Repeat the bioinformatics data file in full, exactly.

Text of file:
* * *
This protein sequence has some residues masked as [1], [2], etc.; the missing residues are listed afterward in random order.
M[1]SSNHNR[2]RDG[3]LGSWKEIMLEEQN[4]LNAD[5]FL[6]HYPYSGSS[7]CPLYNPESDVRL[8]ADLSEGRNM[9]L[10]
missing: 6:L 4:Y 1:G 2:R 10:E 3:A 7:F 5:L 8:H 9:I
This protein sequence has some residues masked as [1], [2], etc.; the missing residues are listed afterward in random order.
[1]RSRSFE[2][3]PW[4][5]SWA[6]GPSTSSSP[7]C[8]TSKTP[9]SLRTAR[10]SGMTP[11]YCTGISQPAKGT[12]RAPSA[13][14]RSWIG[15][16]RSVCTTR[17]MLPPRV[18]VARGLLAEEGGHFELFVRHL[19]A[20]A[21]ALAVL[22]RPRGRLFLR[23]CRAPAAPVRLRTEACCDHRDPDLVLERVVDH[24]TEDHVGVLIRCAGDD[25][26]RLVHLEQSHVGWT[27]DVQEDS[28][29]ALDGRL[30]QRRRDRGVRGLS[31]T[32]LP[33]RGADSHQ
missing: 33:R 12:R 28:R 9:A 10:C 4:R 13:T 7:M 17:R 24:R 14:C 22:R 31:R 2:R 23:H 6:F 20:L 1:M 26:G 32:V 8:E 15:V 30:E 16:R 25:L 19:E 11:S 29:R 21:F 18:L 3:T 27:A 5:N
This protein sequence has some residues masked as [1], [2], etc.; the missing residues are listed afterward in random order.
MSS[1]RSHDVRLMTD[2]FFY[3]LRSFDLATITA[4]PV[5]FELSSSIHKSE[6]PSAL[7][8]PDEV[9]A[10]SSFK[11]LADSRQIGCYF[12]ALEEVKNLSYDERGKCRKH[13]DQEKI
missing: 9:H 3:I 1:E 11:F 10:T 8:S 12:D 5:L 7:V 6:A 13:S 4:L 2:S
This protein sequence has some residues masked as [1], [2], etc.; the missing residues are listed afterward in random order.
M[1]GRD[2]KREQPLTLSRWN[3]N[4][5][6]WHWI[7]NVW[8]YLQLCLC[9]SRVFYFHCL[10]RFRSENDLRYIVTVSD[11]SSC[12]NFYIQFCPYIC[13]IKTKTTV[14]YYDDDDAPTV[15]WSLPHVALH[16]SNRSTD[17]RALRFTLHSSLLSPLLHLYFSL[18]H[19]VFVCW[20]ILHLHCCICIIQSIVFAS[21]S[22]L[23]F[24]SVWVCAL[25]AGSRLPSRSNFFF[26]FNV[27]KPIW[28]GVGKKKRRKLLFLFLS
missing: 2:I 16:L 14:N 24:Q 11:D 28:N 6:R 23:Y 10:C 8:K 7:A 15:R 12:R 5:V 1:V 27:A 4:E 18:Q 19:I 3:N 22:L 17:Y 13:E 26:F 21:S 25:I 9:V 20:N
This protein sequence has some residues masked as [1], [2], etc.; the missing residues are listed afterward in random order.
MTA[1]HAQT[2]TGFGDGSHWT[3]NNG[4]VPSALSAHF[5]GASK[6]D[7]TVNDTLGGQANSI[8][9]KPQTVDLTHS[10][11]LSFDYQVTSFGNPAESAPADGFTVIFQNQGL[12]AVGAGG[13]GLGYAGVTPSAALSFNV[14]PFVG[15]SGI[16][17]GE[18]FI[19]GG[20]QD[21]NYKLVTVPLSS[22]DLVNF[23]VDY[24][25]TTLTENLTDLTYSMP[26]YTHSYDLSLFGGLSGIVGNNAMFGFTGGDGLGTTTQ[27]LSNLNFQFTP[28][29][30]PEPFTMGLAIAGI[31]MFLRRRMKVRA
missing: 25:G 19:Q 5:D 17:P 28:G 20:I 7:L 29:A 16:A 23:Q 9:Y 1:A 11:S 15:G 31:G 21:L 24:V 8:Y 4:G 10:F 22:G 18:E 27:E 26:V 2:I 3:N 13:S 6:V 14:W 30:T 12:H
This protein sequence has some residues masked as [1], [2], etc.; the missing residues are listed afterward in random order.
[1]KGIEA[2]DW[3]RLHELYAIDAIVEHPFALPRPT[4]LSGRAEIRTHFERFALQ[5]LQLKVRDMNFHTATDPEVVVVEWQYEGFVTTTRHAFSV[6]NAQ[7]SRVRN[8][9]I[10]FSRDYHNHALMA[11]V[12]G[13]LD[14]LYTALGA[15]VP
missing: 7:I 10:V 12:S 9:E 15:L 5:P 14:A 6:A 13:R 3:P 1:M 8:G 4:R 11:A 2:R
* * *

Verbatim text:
This protein sequence has some residues masked as [1], [2], etc.; the missing residues are listed afterward in random order.
M[1]SSNHNR[2]RDG[3]LGSWKEIMLEEQN[4]LNAD[5]FL[6]HYPYSGSS[7]CPLYNPESDVRL[8]ADLSEGRNM[9]L[10]
missing: 6:L 4:Y 1:G 2:R 10:E 3:A 7:F 5:L 8:H 9:I
This protein sequence has some residues masked as [1], [2], etc.; the missing residues are listed afterward in random order.
[1]RSRSFE[2][3]PW[4][5]SWA[6]GPSTSSSP[7]C[8]TSKTP[9]SLRTAR[10]SGMTP[11]YCTGISQPAKGT[12]RAPSA[13][14]RSWIG[15][16]RSVCTTR[17]MLPPRV[18]VARGLLAEEGGHFELFVRHL[19]A[20]A[21]ALAVL[22]RPRGRLFLR[23]CRAPAAPVRLRTEACCDHRDPDLVLERVVDH[24]TEDHVGVLIRCAGDD[25][26]RLVHLEQSHVGWT[27]DVQEDS[28][29]ALDGRL[30]QRRRDRGVRGLS[31]T[32]LP[33]RGADSHQ
missing: 33:R 12:R 28:R 9:A 10:C 4:R 13:T 7:M 17:R 24:R 14:C 22:R 31:R 2:R 23:H 6:F 20:L 1:M 26:G 32:V 8:E 15:V 30:E 16:R 25:L 19:E 11:S 29:R 21:F 18:L 3:T 27:A 5:N
This protein sequence has some residues masked as [1], [2], etc.; the missing residues are listed afterward in random order.
MSS[1]RSHDVRLMTD[2]FFY[3]LRSFDLATITA[4]PV[5]FELSSSIHKSE[6]PSAL[7][8]PDEV[9]A[10]SSFK[11]LADSRQIGCYF[12]ALEEVKNLSYDERGKCRKH[13]DQEKI
missing: 9:H 3:I 1:E 11:F 10:T 8:S 12:D 5:L 7:V 6:A 13:S 4:L 2:S
This protein sequence has some residues masked as [1], [2], etc.; the missing residues are listed afterward in random order.
M[1]GRD[2]KREQPLTLSRWN[3]N[4][5][6]WHWI[7]NVW[8]YLQLCLC[9]SRVFYFHCL[10]RFRSENDLRYIVTVSD[11]SSC[12]NFYIQFCPYIC[13]IKTKTTV[14]YYDDDDAPTV[15]WSLPHVALH[16]SNRSTD[17]RALRFTLHSSLLSPLLHLYFSL[18]H[19]VFVCW[20]ILHLHCCICIIQSIVFAS[21]S[22]L[23]F[24]SVWVCAL[25]AGSRLPSRSNFFF[26]FNV[27]KPIW[28]GVGKKKRRKLLFLFLS
missing: 2:I 16:L 14:N 24:Q 11:D 28:N 6:R 23:Y 10:C 8:K 7:A 15:R 12:R 5:V 1:V 27:A 4:E 18:Q 19:I 3:N 22:L 17:Y 13:E 26:F 21:S 25:I 9:V 20:N
This protein sequence has some residues masked as [1], [2], etc.; the missing residues are listed afterward in random order.
MTA[1]HAQT[2]TGFGDGSHWT[3]NNG[4]VPSALSAHF[5]GASK[6]D[7]TVNDTLGGQANSI[8][9]KPQTVDLTHS[10][11]LSFDYQVTSFGNPAESAPADGFTVIFQNQGL[12]AVGAGG[13]GLGYAGVTPSAALSFNV[14]PFVG[15]SGI[16][17]GE[18]FI[19]GG[20]QD[21]NYKLVTVPLSS[22]DLVNF[23]VDY[24][25]TTLTENLTDLTYSMP[26]YTHSYDLSLFGGLSGIVGNNAMFGFTGGDGLGTTTQ[27]LSNLNFQFTP[28][29][30]PEPFTMGLAIAGI[31]MFLRRRMKVRA
missing: 25:G 19:Q 5:D 17:P 28:G 20:I 7:L 29:A 16:A 23:Q 9:Y 1:A 11:S 15:G 31:G 21:L 24:V 8:Y 4:G 10:F 22:G 18:E 27:E 26:V 2:I 3:N 13:S 6:V 14:W 30:T 12:H
This protein sequence has some residues masked as [1], [2], etc.; the missing residues are listed afterward in random order.
[1]KGIEA[2]DW[3]RLHELYAIDAIVEHPFALPRPT[4]LSGRAEIRTHFERFALQ[5]LQLKVRDMNFHTATDPEVVVVEWQYEGFVTTTRHAFSV[6]NAQ[7]SRVRN[8][9]I[10]FSRDYHNHALMA[11]V[12]G[13]LD[14]LYTALGA[15]VP
missing: 7:I 10:V 12:S 9:E 15:L 5:P 14:A 6:A 13:R 3:P 1:M 8:G 4:R 11:A 2:R